Lauren Arnold

WOMEN IN TECH: Q&A With Lauren Arnold, Co-Founder, Category Communications

The latest candidate in our series of Q&As with influential women in the technology business is Lauren Arnold, Co-Founder, Category Communications, a communications agency driving strategic communication solutions for category leaders in technology, real estate, and retail.

Name: Lauren Arnold

Job Title & Company: Co-Founder, Category Communications

Years in the Industry: 9 Years

The Quote That Most Inspires You: “If I was down to my last dollar, I’d spend it on Public Relations.” (– Bill Gates)

What drew you to a career in the consumer and/or business technology industry?

I have always followed how new innovations and technologies possess the opportunity to shape our future. That paired with my love of storytelling is what drew me to a career focused on technology PR.

Technology has an undeniable impact on our world today. And it will continue to do so. I have attended global conferences like CES in Vegas multiple times, which has given me the privilege of experiencing global innovations up close, and I’m always amazed and inspired by the breadth of advancements and innovations in the space.

Canadian conferences like SAAS North, Elevate, and CIX do an amazing job at shining a light on the talent and ideas coming out of our country as well. I love being in rooms filled with innovative thinkers, entrepreneurs, and people making a change in our society. It was the reason my co-founder and I wanted to start Category Communications – to work closely with founders who are creating changemaking technology brands that are shaping our tomorrow.

I love being a small part in telling the stories of how these start-ups and scale ups are changing the way we live, work and connect with one another.

Have you encountered any roadblocks along the way that were related to your gender?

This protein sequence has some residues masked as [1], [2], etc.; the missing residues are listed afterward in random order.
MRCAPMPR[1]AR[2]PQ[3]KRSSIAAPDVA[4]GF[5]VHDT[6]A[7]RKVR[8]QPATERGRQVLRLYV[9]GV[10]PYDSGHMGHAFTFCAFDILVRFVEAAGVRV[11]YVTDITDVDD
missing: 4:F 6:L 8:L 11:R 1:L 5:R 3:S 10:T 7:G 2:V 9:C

Working in tech, specifically within the start-up space, there are many times when I’m the only woman in the room. As many women in the tech industry have likely also experienced, there have been times where I was not taken seriously, or when a man felt the need to unnecessarily explain things to me – not knowing I already have a deep understanding of the industry, making me feel undervalued and overlooked.

Throughout my career, I have been incredibly lucky to have had so many women mentors from which to look up to and seek guidance. I have had the privilege of representing many female founders, sharing the stories of their challenges as women in tech – everything from securing funding in a landscape where female-led start-ups account for only 2% of the billions in VC funding, to challenges of balancing being a founder with motherhood.

Seeing first-hand how these women have overcome these challenges, and having these women to look up to and lean on, has motivated me to continue to develop a career in tech. More importantly it drives me to want to share these stories as proof points that women in tech are incredibly valuable to have on your team or as partners.

Lauren Arnold

What unique characteristics or perspective do you feel you bring to your organization as a woman?

As a woman in tech, I pride myself on being adaptable, persistent, understanding, and resilient. At Category Communications, I hope that these characteristics support mentoring the next generation of PR talent in Canada. Our hope is that our work, which often focuses on women-led companies, inspires them to continue a thriving career in tech PR.

Technology is historically a male-dominated industry, yet the use of tech is fully embraced by women, and many studies even suggest that females are the primary buyers of tech in the home. What do you feel the technology industry needs to attract more women, particularly into high-level positions?